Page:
Below are details of reports recently published under the OFT's ongoing programme of economic research. Further current and completed research is available, listed through the links at the bottom of the page.
Research reports can also be accessed through the economic research publications page.
It is widely recognised that RPM agreements can facilitate collusion or exclude potential competitors where there is significant market power at one or both levels of the vertical supply chain. This report evaluates, and extends to increasingly fragmented markets, a number of models which have posited that networks of RPM agreements between multiple manufacturers and retailers may also soften competition where there is no market power. The report also assesses the practical implications of the findings for the OFT and identifies key characteristics that might indicate when consumer harm is more likely.
Download the report (pdf 1.9Mb)
A report prepared for the OFT by Compass Lexecon.
Where there is competition in a primary market, but a lack of competition in a secondary market, for example due to consumers being partially or completely locked in to the secondary product following the purchase of the primary product, then the market power in the secondary market may result in the firm earning high profits. However, these high secondary profits may induce additional competition, and therefore lower prices, in the primary market. This has been termed a 'waterbed effect'. A complete waterbed effect occurs when all additional secondary market profits are competed away in the primary market. The report considers whether, when and to what extent high secondary market profits can be expected to be offset by low primary market pricing and identifies a number of observable factors which may indicate whether the waterbed effect is more or less likely to be complete.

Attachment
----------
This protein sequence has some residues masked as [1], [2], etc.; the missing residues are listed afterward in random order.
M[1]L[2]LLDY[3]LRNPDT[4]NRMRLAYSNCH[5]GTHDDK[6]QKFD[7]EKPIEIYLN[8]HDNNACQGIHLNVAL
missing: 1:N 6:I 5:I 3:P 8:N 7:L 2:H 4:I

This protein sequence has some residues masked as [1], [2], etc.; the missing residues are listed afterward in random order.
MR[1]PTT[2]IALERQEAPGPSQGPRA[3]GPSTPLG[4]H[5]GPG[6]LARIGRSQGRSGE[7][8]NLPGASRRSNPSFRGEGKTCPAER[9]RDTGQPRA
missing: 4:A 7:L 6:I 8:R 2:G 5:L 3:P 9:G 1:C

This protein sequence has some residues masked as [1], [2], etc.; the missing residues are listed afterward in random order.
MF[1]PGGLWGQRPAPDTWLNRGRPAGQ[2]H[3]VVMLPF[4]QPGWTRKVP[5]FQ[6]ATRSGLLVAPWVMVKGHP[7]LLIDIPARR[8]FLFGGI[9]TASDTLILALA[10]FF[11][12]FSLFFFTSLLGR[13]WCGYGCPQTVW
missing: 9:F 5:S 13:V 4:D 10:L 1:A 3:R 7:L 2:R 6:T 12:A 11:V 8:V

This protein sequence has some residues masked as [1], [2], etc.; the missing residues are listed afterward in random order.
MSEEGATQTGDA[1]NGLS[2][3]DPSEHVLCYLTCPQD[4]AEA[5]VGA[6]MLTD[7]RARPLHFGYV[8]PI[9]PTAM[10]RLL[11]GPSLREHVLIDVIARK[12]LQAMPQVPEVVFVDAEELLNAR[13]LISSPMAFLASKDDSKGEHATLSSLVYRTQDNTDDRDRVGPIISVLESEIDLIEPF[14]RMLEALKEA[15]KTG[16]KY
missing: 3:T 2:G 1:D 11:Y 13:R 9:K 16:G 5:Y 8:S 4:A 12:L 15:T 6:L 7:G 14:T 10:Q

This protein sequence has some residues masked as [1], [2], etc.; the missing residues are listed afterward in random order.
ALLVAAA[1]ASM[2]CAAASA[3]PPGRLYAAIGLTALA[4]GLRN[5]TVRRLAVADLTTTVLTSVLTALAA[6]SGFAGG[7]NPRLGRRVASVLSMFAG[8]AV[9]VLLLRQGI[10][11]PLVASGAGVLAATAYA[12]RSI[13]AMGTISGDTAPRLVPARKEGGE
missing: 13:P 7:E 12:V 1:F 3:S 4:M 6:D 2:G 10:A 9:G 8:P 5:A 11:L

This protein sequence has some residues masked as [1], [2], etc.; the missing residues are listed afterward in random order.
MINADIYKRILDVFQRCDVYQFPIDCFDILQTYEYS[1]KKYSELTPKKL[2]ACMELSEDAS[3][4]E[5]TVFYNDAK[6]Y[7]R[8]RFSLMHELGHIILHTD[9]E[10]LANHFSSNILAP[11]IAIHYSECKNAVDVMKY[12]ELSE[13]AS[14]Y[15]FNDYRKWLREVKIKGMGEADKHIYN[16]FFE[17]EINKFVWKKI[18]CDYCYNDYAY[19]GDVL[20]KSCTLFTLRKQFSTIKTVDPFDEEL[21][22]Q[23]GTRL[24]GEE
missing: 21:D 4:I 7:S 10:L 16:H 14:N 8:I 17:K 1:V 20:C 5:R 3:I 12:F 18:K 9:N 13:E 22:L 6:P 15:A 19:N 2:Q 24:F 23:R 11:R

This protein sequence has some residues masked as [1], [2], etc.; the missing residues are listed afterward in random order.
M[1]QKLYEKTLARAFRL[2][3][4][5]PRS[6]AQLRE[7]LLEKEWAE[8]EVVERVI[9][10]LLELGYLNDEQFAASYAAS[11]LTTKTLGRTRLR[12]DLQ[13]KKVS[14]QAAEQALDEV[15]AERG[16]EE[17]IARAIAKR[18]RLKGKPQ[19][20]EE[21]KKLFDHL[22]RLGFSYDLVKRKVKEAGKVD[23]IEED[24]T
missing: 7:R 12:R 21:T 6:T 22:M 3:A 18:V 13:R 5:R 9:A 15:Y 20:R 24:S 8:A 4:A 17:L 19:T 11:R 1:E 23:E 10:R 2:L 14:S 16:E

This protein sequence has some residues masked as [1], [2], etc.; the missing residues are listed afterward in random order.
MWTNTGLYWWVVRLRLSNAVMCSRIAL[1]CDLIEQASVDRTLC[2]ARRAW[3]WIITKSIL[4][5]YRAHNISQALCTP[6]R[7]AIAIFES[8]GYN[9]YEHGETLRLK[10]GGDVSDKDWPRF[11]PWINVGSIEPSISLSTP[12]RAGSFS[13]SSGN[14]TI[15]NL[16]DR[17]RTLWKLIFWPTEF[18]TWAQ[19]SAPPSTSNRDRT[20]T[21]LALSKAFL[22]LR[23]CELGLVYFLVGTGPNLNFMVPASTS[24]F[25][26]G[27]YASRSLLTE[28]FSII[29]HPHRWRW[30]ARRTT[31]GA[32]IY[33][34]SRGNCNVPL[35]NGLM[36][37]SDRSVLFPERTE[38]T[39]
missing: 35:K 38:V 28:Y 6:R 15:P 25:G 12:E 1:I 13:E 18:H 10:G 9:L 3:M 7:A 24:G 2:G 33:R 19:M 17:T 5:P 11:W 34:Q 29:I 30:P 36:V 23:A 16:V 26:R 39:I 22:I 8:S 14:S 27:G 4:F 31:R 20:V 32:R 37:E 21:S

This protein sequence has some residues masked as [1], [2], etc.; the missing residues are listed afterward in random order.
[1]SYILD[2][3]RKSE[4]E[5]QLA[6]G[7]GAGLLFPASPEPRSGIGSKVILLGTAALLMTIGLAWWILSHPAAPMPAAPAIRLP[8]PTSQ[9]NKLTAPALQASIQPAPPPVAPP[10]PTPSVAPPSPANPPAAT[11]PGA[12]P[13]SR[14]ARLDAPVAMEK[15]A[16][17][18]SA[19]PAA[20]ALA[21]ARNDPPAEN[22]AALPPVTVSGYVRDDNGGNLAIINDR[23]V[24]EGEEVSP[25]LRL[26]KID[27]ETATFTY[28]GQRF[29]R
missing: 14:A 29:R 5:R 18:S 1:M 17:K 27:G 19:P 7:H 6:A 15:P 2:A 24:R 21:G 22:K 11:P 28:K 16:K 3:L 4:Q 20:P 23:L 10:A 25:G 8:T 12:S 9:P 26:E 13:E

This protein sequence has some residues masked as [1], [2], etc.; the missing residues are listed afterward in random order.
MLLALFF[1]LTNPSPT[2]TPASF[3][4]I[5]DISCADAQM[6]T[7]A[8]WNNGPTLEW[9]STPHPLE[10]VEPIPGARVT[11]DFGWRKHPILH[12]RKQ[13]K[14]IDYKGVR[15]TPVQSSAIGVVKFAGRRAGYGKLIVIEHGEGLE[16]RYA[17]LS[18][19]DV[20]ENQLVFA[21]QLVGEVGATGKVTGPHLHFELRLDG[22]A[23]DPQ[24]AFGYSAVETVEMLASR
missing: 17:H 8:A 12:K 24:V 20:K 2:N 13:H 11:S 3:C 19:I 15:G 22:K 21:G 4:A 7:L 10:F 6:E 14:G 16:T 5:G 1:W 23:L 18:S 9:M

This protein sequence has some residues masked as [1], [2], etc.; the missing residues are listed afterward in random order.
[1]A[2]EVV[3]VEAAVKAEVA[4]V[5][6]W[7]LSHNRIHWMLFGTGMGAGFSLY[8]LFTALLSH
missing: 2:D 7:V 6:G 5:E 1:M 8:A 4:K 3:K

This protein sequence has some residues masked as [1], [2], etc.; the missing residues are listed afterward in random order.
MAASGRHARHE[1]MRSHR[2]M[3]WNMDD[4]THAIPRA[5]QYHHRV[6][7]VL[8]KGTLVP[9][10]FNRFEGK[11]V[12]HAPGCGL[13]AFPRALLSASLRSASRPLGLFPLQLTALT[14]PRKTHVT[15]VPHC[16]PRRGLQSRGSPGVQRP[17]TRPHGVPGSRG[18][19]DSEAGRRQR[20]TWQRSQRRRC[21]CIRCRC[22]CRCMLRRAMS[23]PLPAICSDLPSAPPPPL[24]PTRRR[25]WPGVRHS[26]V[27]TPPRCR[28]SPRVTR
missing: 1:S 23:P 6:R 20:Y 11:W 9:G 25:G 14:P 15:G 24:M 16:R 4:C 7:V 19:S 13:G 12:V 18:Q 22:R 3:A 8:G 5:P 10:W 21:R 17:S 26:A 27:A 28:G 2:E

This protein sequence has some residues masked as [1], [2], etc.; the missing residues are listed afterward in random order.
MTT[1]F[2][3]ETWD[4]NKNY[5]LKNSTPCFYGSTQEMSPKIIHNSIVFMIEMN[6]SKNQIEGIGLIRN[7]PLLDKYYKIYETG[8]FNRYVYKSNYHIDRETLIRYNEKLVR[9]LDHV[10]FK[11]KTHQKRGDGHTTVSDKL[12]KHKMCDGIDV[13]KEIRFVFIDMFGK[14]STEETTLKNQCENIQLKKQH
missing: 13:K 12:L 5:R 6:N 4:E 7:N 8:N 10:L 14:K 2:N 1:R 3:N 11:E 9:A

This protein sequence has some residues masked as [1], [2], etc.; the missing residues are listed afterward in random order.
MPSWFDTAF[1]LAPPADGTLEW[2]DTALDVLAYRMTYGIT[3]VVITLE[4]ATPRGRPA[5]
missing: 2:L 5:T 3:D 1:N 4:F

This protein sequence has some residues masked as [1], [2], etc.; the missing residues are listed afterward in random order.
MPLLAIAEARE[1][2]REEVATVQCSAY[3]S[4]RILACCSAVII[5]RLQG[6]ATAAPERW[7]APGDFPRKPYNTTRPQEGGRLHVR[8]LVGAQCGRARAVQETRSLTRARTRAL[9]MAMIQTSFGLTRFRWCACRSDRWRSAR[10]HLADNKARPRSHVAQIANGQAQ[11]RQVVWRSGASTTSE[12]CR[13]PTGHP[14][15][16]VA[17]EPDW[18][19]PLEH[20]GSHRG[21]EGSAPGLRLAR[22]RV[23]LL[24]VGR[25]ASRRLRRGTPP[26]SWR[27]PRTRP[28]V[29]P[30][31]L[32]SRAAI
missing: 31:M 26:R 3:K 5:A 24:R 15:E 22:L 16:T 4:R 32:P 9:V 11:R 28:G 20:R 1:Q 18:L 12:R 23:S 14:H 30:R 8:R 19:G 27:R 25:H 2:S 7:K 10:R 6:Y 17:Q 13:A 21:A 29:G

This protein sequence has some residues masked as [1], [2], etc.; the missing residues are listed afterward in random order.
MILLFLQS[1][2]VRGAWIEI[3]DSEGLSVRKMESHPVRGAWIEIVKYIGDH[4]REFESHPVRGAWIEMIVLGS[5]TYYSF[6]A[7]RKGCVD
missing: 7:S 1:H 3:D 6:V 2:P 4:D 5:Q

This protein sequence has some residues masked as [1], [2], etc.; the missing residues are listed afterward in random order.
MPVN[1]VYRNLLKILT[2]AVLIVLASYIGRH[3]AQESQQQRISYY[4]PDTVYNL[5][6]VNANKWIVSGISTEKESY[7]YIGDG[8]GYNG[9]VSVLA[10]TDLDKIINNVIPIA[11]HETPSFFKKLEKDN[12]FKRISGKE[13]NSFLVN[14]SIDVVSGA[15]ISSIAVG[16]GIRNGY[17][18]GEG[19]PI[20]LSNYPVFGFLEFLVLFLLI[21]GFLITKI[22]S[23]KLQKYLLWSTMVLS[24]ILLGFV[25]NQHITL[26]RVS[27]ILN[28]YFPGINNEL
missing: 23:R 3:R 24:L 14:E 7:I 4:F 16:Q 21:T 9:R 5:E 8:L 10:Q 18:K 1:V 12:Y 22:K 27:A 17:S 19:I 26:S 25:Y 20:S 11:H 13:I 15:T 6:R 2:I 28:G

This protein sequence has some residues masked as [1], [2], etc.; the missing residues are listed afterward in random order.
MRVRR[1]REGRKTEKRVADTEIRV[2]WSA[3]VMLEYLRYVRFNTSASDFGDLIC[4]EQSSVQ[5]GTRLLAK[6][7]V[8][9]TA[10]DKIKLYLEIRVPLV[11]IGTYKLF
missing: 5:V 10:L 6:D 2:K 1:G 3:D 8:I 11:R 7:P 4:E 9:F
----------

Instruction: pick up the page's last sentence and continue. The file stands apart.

Download the report (pdf1.4Mb)
PRAs are arrangements linking one supplier's price to those charged to other customers or by competitors. Examples of PRAs include 'most favoured nation' clauses (MFNs), price guarantees, and meeting competition clauses. The report provides a comprehensive literature review of PRAs, bringing together different economic theories of harm and efficiency motivations for the different types (and critiques of these theories) and drawing out possible policy implications.
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This economic discussion paper provides evidence of the links between competition and growth, considering how competition can contribute to the better utilisation of capital, labour and natural resources, and to increased innovation and better management, and highlights the role of government and competition authorities in ensuring that these links are maximised.
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The report questions whether incorporating firms' conjectures of how their rivals will react to price changes will impact competition policy. Specifically the report looked how firms' conjectures impact on (i) unilateral merger analysis, (ii) coordinated merger analysis and (iii) empirical estimates of the degree of competition.
A report prepared for the OFT by RBB.
Download the report (pdf 3.58mb)
The report carries out a review of how consumer behavioural biases impact firms' decisions and hence the competitive equilibria.
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This report examines the impact on consumer decision-making of different ways in which prices can be framed.
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A report prepared for the OFT by Frontier Economics.
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